Newspapers only have themselves to blame. The increasing ‘tabloidisation’ of a large number of stories, whilst pandering to a specific audience, only turns off people you would classify as regular readers.

    I used to be a newspaper subscriber, but have not done so in about 5 years beacuse of the utter rubbish that gets printed today in the name of journalism.

    I use the internet now as my main source of information and even that has its moments. I find it more than a little disturbing that it is getting harder and harder to find relevant, intelligent journalism that does more than just trivialise or sensationalise.

  5. toms 5

    What the idiots who run APN and Fairfax have done by firing their journalists is they have closed the gap between the blogs – largely unresourced information or op-ed sites for like minded people – and the quality of news and opinion in what their newspapers publish. Since blogs are free, it is a no brainer that people will stop buying, say, the Herald. After all, why read the rubbish Garth George serves up (I defy anyone to argue that he isn’t kept on simply to generate sales by publishing his obnoxious and “controversial” views) when you can see Jon Stewart for free, or read Salon.com for nothing or hang out with angry American liberals at Alternet.org or see the Standard rail against the NUM-Nuts or enjoy the erudite chardonnay socialists at public address?

    Magazines like the Spectator, New Statesman and The Economist are holding steady or actually growing their circulation. To me, this points to a significant market for informed journalism. In a similar vein, the dumbing down of TV so as to make it unwatchable to anyone with an IQ in the top 50% of the population has also driven much of its audience onto the internet, even though the boom is Michael Moore style feature length documentaries shows the hunger for in depth news and current affairs remains. On radio, Radio New Zealand consistantly holds and grows its audience as more and more listeners abandon the banal hate speech of Leighton Smith and formulaic top 40 programming.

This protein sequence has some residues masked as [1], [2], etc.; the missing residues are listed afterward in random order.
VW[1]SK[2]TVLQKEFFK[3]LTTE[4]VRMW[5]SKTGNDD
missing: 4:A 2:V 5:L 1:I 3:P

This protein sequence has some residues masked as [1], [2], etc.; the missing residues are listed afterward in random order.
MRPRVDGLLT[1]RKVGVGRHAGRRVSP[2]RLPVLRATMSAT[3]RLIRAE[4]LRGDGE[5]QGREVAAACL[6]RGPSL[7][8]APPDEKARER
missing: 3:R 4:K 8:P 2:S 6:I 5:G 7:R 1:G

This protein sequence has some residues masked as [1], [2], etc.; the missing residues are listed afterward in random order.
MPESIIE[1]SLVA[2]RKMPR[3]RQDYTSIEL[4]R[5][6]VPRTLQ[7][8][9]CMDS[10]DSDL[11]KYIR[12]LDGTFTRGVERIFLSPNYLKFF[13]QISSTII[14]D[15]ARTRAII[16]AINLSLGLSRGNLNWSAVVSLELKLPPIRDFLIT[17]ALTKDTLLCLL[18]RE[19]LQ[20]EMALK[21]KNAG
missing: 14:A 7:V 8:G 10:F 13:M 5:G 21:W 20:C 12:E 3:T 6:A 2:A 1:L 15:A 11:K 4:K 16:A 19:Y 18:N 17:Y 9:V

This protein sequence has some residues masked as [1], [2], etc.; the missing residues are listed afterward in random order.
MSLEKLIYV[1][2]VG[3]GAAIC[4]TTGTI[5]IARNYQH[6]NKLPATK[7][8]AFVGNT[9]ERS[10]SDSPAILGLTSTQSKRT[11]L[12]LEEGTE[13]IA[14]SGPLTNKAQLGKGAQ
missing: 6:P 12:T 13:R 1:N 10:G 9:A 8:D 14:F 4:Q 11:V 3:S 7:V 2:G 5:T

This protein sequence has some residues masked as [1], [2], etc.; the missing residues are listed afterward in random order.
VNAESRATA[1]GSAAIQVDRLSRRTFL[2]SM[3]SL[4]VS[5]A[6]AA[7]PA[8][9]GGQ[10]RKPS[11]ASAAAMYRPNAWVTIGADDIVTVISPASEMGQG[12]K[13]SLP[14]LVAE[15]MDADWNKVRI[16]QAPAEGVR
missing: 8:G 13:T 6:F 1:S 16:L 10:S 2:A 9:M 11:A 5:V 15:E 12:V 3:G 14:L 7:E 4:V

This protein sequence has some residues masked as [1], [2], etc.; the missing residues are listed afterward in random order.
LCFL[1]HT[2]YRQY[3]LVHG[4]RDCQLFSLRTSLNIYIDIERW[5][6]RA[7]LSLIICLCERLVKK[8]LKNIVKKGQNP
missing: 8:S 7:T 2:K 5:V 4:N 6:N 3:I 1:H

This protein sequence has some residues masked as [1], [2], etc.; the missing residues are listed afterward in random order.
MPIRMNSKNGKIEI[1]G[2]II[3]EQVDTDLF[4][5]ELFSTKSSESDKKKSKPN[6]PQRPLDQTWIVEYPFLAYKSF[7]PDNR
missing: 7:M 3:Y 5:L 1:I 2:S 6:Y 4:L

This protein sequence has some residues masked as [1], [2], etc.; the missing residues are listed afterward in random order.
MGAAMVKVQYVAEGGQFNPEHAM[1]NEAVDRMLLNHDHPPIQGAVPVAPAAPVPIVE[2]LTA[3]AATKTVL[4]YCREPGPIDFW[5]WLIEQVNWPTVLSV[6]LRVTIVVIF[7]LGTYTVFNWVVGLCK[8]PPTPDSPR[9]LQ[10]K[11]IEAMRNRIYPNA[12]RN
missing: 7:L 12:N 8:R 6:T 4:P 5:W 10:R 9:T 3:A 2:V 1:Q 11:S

The fact that this should come as a surprise to the executives of Fairfax and APN and to the TV programmers tells a lot about how their globalised, Hobbesian, new-right world view with its inherent contempt for the common weal and democracy has coloured their perceptions of what the public wants to see, hear, and read.

    All humans, rich and poor, well educated and badly educated, retain an inherent fascination and curiosity of the world around them and all of us have the genetic human compulsion to want to know more about those things which might interest us. The hunger remains. The new right ideologues only see the $$$.

  6. ianmac 6

    I get most of my reading news from on-line. The Herald’s redeeming feature is that on-line it is well sorted, quick to navigate. The downside is its bias in my opinion. I read the Press on-line but it is slow and difficult to navigate. It does represent Fairfax as an alternative but….. The interesting up to date stuff comes from blogs like this one and Public Address and I think Pundit will become valuable. No Right Turn has heaps of succinct factual material, and Gordon Campbell does in-depth writing. I do buy the local provincial paper but the internet is far more interactive, like instant letters to the editor with instant publishing and instant debate. Great and wouldn’t mind advertising on this site, especially if it paid for a jounalist or two. How about a subscription here to help cover costs?

  7. Draco T Bastard 7

    I refuse to buy paper versions of newspapers. The worlds already in a bad enough shape due to our depredations and I see no point in making it worse by using up resources that don’t need to be used.

  8. gingercrush 8

    It’d be a sad day when and if we have to depend on blogs for news and the like. Don’t get me wrong, blogs are great. But they have clear biases. The Standard is clearly left, Kiwiblog right. Tumeke iI think they all go too far there Public Address I find rather disinteresting. Pundit is great, really applaud what they’re doing there. We need newspaper or more professional media simply because even if they are bias. They still can mostly post rational viewpoints and are fairly balanced. Most blogs generally can’t offer that balance.

    —-

    I don’t buy newspapers simply because it came to the point I was reading one page and completely skimming the rest. Just felt like a complete waste of time.

  9. Lew 9

    Anyone who’s particularly interested in why newspapers the world over are failing horribly would do well to read Nick Davies’ Flat Earth News.